In his living room in San Diego right now, Cosmo Wenman has two life-sized reproductions of the British Museum’s Head of a Horse of Selene, a magnificently life-like sculpture with nostrils flared that dates to around 432 B.C. The original in Britain is made of marble, about three feet end-to-end. Wenman’s copies, created with an older digital camera and a MakerBot 3D printer, are clearly reproductions as soon as you lift them up. Created out of plastic, coated in a bronze patina, they weigh about 8 pounds each. For the last year or so, Wenman has been casing some of the world’s great sculptures for at-home replication, photographing them from every angle in plain sight inside the Getty Museum in Los Angeles, the Louvre in Paris, the Tate Britain, the British Museum and a few others.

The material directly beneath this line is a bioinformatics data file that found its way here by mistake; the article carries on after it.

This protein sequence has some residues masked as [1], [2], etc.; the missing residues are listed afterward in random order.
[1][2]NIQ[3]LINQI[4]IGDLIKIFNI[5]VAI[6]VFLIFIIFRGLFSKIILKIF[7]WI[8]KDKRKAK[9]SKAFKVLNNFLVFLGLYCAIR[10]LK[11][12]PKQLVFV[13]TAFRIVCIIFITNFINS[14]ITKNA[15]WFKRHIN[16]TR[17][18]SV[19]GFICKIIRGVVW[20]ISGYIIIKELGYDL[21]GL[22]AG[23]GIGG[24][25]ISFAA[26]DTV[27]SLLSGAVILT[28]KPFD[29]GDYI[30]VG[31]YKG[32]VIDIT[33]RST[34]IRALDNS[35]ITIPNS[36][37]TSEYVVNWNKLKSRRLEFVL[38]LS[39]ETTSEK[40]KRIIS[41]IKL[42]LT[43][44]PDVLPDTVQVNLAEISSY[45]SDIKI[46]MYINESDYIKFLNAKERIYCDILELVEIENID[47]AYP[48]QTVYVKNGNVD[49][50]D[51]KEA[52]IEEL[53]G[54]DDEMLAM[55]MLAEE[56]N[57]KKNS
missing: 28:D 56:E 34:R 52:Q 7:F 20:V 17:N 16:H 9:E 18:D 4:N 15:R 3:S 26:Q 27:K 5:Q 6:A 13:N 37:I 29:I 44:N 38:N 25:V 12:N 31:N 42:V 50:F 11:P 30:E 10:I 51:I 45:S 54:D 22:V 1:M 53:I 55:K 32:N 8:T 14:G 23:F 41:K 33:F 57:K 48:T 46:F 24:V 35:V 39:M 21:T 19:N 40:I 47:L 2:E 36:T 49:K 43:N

Wenman thinks 3-D printing could change the way we learn about and experience art:
Art museums have been scanning pieces like this for archival purposes for years. What’s new is that just about anyone can now walk into a gallery—assuming that photography is allowed—and do this, too. “To me,” Wenman says, “it seems very analogous to the potential behind the Napster-like free-for-all of unauthorized reproduction and sharing and remixing of music.”
Schoolchildren, he suggests, could reproduce their own art instead of flipping the pages in a text book. Artists could use the 3D designs to create modern sculpture inspired by famous antiquities, in much the same way that musicians sample each other. Smaller local museums, in particular, might use this as a way of drawing attention to little-known collections. And, of course, any 3D printing amateur could download these files to experience art that lives thousands of miles away.